Reviving the "ganges Water Machine": Where and how much?

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Abstract

Surface runoff generated in the monsoon months in the upstream parts of the Ganges River Basin contributes substantially to downstream floods, while water shortages in the dry months affect agricultural production in the basin. This paper examines the parts (sub-basins) of the Ganges that have the potential for augmenting subsurface storage (SSS), increase the availability of water for agriculture and other uses, and mitigate the floods in the downstream areas. The Soil and Water Assessment Tool (SWAT) is used to estimate sub-basin-wise water availability. The water availability estimated is then compared with the sub-basin-wise un-met water demand for agriculture. Hydrological analyses revealed that five sub-basins produced more than 10 billion cubic meters (B m<sup>3</sup>) of annual surface runoff consistently during the simulation period. In these sub-basins, less than 50 % of the annual surface runoff is sufficient to irrigate all irrigable land in both the \textit{Rabi} (November to March) and summer (April to May) seasons. Further, for most of the sub-basins, there is sufficient water to meet the un-met water demand, provided that it is possible to capture the surface runoff during the wet season. It is estimated that the average flow to Bihar State from the upstream of the Ganges, a downstream basin location, is 277 ± 121 B m<sup>3</sup>, which is more than double the rainfall in the state alone. Strong relationships between outflows from the upstream sub-basins and the inflows to Bihar State suggested that flood inundation in the state could be reduced by capturing a portion of the upstream flows during the peak runoff periods.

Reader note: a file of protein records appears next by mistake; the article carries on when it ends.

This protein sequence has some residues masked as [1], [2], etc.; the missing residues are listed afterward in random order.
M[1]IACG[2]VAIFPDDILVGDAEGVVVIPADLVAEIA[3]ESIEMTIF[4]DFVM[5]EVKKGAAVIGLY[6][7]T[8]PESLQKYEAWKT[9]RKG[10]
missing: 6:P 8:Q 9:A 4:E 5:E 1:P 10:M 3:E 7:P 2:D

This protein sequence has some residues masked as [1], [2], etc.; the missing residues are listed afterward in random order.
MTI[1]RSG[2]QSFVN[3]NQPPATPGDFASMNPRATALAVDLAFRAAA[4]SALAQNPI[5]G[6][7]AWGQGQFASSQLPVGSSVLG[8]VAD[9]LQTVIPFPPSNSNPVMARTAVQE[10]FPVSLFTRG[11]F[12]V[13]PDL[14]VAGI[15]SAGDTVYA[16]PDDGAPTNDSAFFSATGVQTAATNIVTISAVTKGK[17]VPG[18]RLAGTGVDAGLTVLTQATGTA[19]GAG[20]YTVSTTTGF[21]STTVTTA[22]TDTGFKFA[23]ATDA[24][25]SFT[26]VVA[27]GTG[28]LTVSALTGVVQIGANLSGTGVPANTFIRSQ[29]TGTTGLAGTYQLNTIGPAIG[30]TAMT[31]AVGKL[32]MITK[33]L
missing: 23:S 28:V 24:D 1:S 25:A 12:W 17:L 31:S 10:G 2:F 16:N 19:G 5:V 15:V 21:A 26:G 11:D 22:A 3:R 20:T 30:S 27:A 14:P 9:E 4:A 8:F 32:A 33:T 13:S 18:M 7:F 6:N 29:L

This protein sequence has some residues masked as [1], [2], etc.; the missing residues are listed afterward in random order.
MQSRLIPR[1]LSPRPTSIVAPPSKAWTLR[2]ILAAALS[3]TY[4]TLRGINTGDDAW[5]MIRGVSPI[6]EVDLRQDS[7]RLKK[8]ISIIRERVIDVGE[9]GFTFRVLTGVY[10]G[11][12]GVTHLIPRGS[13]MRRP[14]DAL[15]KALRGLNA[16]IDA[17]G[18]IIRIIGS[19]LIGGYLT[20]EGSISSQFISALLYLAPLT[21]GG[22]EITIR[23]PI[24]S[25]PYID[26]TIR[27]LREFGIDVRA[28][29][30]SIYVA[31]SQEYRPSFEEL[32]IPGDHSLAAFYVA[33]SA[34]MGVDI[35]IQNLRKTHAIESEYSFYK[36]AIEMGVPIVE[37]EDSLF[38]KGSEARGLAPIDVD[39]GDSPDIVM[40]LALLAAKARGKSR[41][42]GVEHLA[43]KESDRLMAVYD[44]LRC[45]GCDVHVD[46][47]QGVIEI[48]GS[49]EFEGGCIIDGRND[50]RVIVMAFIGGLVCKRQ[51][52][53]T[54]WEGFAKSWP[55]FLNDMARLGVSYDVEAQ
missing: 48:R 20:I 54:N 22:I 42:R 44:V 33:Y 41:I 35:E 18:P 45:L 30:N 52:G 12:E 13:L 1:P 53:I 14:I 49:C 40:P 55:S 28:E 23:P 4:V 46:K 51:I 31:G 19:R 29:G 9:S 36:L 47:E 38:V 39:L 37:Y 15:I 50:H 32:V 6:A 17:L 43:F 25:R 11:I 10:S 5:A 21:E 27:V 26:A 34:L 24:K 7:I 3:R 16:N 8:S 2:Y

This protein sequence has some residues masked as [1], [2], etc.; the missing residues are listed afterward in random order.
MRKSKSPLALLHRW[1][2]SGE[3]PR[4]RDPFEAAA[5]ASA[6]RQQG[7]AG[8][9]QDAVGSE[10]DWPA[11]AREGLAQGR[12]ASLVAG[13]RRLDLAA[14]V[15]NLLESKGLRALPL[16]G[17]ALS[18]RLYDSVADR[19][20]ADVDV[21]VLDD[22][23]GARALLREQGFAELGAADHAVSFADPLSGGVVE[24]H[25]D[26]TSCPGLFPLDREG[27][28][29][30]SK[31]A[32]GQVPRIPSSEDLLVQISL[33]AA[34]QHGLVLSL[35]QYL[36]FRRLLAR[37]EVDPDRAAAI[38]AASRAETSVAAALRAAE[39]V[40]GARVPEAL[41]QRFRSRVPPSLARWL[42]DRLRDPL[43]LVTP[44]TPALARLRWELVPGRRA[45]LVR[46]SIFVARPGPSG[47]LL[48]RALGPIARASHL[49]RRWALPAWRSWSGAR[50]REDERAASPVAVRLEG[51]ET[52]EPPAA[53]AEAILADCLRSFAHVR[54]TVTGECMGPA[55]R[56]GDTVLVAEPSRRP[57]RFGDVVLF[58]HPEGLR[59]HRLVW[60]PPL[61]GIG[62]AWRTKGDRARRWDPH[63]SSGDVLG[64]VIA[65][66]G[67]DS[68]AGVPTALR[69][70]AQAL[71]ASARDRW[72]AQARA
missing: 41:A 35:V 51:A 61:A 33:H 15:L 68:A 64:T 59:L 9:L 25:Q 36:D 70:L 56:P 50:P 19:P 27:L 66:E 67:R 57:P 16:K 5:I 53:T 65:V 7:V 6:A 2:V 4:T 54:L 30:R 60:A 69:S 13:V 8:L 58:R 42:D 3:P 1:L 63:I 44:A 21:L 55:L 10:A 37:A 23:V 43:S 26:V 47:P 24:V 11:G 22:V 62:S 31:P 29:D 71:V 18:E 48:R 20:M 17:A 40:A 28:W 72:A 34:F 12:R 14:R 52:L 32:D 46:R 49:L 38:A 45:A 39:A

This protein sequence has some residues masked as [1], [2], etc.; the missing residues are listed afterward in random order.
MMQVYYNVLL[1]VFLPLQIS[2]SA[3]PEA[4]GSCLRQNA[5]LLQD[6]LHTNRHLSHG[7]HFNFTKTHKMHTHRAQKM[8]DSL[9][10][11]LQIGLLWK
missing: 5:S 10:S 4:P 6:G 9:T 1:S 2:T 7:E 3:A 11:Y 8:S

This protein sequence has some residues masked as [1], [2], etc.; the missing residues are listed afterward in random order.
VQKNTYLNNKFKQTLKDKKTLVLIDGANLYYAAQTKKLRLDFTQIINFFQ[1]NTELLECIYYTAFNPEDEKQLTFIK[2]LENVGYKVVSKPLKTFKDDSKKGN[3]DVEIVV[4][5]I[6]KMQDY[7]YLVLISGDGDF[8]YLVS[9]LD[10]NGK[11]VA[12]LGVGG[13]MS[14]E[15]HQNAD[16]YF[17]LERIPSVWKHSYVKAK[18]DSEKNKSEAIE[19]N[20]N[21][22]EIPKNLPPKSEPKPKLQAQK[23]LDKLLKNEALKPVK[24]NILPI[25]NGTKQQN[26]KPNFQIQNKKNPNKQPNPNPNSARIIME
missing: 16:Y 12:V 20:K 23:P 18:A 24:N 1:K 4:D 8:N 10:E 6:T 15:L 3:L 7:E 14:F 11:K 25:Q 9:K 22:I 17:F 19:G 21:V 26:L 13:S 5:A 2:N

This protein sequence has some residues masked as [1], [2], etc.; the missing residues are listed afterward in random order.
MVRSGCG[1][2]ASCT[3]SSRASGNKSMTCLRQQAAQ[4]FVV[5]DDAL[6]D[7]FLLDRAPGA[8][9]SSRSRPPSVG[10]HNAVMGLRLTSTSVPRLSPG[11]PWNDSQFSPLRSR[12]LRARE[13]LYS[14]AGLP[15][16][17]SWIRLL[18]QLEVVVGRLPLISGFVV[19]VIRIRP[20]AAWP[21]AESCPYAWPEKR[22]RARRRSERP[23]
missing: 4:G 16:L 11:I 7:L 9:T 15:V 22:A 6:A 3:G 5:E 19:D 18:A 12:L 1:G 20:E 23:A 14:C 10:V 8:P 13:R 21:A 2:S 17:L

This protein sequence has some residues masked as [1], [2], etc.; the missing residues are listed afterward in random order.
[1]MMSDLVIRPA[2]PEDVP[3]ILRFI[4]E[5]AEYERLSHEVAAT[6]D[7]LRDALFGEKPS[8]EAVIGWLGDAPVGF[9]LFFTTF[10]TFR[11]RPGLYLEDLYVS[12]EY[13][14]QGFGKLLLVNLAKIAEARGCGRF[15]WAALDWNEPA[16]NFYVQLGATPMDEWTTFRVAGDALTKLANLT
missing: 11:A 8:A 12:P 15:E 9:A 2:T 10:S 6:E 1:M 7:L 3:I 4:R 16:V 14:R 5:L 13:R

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Muthuwatta, L., Amarasinghe, U. A., Sood, A., & Surinaidu, L. (2017). Reviving the “ganges Water Machine”: Where and how much? Hydrology and Earth System Sciences, 21(5), 2545–2557. https://doi.org/10.5194/hess-21-2545-2017

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